Real-time Ventricular Fibrillation Detection for Pervasive Health Monitorinng

Open Access
Kim, Jungyoon
Graduate Program:
Information Sciences and Technology
Doctor of Philosophy
Document Type:
Date of Defense:
December 17, 2013
Committee Members:
  • Chao Hsien Chu, Dissertation Advisor
  • Chao Hsien Chu, Committee Chair
  • Dongwon Lee, Committee Member
  • Sencun Zhu, Committee Member
  • Kyusun Choi, Committee Member
  • Energy Consumption
  • Ventricular Fibrillation
  • Real-time Detection
  • Wearable Health Monitoring System
  • Factor Analysis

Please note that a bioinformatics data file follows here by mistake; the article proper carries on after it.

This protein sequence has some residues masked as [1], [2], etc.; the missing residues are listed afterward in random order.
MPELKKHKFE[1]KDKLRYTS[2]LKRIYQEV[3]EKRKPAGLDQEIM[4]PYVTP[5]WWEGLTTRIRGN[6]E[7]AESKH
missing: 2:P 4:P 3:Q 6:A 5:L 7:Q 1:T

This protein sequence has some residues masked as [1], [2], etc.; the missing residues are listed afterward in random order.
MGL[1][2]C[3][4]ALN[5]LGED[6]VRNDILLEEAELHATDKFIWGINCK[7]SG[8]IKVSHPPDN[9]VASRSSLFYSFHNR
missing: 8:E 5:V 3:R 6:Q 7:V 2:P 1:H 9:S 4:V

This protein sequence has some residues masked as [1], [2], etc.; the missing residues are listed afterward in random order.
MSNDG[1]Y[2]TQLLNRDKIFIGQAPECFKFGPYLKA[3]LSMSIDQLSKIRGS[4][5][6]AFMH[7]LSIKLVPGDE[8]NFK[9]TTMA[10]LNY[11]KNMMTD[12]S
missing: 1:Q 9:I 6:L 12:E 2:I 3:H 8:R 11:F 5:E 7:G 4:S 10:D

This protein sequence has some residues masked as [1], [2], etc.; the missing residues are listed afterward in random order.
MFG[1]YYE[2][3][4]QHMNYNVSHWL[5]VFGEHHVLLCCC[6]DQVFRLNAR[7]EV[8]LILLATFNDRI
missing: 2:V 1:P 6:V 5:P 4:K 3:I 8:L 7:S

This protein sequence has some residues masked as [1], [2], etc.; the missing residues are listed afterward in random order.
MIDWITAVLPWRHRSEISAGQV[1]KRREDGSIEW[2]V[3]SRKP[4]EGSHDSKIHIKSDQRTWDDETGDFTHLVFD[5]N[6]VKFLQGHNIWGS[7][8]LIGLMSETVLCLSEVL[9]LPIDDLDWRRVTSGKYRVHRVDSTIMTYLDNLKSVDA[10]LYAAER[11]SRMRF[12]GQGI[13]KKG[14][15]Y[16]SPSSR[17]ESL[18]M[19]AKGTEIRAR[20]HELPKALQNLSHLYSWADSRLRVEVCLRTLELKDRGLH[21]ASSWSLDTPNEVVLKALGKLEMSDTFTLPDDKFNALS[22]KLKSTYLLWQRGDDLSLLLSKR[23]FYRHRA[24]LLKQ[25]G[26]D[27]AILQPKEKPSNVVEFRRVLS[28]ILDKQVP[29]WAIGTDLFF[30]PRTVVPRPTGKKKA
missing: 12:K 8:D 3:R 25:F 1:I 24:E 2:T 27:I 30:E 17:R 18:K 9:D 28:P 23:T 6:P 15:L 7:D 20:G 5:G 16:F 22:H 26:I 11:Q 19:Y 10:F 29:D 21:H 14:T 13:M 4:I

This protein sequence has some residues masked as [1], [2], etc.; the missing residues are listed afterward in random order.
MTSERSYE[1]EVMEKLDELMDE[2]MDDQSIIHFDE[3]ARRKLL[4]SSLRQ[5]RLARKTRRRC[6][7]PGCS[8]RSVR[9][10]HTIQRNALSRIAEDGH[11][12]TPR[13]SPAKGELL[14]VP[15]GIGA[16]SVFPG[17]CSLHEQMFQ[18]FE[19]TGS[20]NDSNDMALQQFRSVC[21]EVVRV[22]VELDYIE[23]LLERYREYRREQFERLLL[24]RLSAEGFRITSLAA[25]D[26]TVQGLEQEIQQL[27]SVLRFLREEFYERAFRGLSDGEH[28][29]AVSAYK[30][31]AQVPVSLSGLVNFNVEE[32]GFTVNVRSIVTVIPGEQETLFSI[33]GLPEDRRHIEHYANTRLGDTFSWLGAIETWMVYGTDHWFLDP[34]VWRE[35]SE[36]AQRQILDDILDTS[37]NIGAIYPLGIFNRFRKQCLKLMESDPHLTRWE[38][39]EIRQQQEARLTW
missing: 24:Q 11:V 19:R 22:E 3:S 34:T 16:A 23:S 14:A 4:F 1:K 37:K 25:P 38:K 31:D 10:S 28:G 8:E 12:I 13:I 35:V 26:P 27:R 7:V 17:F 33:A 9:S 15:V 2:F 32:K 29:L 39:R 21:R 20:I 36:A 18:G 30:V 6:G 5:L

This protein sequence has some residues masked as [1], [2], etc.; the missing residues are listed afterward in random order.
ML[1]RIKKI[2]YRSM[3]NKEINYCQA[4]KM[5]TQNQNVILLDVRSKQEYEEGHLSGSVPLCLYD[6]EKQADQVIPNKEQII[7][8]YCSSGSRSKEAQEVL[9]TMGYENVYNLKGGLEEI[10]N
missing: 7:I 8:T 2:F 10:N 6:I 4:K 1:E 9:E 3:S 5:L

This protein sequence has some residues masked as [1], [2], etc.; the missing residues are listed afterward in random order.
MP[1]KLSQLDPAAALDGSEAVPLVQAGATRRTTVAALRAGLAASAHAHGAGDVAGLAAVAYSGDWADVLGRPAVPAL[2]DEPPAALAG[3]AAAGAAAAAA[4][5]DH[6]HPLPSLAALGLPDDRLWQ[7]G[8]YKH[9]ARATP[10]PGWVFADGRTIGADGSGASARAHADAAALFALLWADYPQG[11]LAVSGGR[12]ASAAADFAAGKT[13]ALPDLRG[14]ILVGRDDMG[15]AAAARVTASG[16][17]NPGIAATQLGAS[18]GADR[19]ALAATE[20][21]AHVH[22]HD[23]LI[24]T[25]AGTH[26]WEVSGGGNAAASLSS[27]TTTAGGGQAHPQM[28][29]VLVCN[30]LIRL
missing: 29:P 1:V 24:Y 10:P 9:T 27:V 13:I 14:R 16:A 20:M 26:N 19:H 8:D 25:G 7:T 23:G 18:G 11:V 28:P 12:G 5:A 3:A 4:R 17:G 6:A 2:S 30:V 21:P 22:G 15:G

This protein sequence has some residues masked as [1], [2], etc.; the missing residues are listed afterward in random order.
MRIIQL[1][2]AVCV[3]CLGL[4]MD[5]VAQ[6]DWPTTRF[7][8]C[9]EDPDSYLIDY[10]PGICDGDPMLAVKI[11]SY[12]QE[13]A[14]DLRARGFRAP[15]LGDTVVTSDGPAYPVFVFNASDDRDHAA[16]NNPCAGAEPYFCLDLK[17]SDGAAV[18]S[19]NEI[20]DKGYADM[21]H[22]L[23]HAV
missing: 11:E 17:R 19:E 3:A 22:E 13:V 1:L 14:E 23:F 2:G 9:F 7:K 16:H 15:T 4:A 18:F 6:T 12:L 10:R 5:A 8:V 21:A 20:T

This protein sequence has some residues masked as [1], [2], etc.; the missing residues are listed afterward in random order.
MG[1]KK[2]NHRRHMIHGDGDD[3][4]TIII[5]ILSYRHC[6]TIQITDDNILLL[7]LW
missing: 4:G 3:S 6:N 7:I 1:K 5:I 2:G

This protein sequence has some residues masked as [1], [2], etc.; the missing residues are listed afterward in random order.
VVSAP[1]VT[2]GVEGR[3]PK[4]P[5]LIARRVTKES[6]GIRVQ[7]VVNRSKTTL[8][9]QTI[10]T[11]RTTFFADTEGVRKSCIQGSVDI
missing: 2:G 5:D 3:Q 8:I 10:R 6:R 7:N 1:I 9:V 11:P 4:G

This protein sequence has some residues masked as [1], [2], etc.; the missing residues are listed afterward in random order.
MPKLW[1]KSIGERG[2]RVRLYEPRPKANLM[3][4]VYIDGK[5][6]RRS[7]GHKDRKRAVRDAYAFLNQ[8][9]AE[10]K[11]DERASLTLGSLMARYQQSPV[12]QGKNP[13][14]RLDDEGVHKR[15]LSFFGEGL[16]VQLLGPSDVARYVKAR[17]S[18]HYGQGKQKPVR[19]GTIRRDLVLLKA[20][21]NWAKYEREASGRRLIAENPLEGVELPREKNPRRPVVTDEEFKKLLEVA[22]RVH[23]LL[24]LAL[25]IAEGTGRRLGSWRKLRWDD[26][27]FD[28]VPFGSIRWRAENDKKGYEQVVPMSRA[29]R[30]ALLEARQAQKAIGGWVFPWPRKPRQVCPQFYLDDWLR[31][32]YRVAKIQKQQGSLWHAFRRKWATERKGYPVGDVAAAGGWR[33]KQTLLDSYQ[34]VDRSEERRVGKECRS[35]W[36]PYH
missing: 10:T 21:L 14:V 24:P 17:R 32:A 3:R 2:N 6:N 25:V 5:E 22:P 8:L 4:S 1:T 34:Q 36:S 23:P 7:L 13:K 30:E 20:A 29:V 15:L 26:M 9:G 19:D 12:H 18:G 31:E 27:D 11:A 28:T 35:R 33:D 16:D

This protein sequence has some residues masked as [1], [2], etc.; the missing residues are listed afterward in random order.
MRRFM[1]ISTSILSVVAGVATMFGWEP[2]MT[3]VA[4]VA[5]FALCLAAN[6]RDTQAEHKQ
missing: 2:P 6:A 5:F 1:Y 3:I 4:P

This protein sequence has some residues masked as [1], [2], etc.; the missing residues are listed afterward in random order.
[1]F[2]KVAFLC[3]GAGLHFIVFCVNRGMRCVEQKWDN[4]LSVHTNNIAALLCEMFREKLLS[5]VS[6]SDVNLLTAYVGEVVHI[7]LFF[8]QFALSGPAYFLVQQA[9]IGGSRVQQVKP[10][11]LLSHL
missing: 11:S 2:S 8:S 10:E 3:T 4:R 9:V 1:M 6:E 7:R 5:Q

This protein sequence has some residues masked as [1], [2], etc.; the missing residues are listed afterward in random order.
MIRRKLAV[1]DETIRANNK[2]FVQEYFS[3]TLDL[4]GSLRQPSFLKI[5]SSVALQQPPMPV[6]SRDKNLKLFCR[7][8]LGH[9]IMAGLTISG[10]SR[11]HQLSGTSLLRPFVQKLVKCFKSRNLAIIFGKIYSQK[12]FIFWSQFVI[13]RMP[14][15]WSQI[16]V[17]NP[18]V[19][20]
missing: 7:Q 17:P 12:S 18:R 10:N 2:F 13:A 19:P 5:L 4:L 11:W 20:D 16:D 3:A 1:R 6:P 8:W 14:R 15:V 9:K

Real-time ECG monitoring has been an attractive method for early detection of unexpected ventricular fibrillation (VF) disease in pervasive health monitoring. Numerous algorithms and wearable devices have been developed and evaluated to meet this emerging need. Most of them were conducted based-on the ideal environment for verifying their practical usage. However, in order to realize the actual application of VF detection in pervasive health monitoring, the VF detection system is required to not only improve the efficiency and effectiveness of the various factors, but also integrate the hardware and software and energy saving. In this dissertation, we explore a new approach to detect VF attacks using VF algorithms processed on an embedded microcontroller, and analyze various factors affecting the detection effectiveness and efficiency. We first examine research issues of VF detection in pervasive health monitoring. We propose a methodology for performing real-time VF detection using an embedded microcontroller to ensure timeliness and save battery power. We develop an integrated environment as a testbed for explorations of this study. As a benchmark, we adapt five light-weighted algorithms and a filtering process from open literature to test the VF detection capability of these algorithms. Evaluations of this research confirm that with some adaptation the conventional filtering process and detection algorithms can be efficiently deployed in a microcontroller with good performance results while saving battery power. Among the five algorithms we considered, the time delay (TD) method has the best overall performance, a relatively short calculation time and reasonably low power consumption. Early research has been predominately focused on developing effective algorithms for VF detection and most of the evaluations are conducted offline with pre-filtered data sets. The performance of these algorithms is highly dependent on several factors such as data filtering methods, data scaling, data extraction window size, detection algorithms and system parameters; therefore, understanding their impact on performance in real-time setting is important. We conduct experiments comparing the performance of five detection algorithms using the popular Creighton University (CU) database and measure their performance in terms of sensitivity, specificity, positive predictivity, accuracy and computational time. We have also examined the performance against an aggregated measure called receiver operating characteristic (ROC) curve. This study shows that (1) detection algorithm, data filtering and window size all have significant impact on VF detection, (2) it is important to select the proper threshold value that affects the trade-off of the performance metrics, and (3) among the five algorithms that we evaluated, Time Delay (TD) outperformed other algorithms, even with different window sizes and different filtering methods and its performance was not much impacted by these factors. Third, we develop an energy consumption model and verify its performance for the integrated VF detection of body area network (BAN). The conventional wireless sensing nodes of the BAN capture the raw electrocardiograph (ECG) signal and transmit the sampled data through wireless communication. This method not only increases wireless data traffic significantly, but also consumes a lot of energy. Since the wireless communication process consumes much more energy than processing in the embedded microcontroller, the processing-based method, which minimizes wireless communication and integrates the light-weight algorithm, is one of the best solutions for the remote VF detection in the BAN. We develop an integrated environment for evaluating the performance of VF detection algorithms and energy consumption simultaneously. As a benchmark, five light-weighted VF detection algorithms and the filtering process are programmed on an embedded microcontroller for the detection of VF abnormality. The total ratio of energy save is 93.68% per 508 seconds data between the real-time full data transmission and the proposed VF detection methodology using time delay (TD) algorithm. Fourth, we propose a new algorithm, called an extended real-time time-delay (ERTD), for real-time VF detection. We conduct experiments comparing the performance of TD and ERTD using the popular Creighton University (CU) database and measure their performance in terms of sensitivity, specificity, positive predictivity, accuracy, algorithm complexity and energy consumption. We have also examined the performance against an aggregated measure called receiver operating characteristic (ROC) curve and the area under curve (AUC). This study shows that (1) ERTD algorithm improves 2.18% of AUC comparing with TD, (2) The energy consumption of ERTD algorithm is improved up 10.56% than using TD in 508 seconds of energy measuring time, and (3) the algorithm complexity of ERTD is much reduced than TD.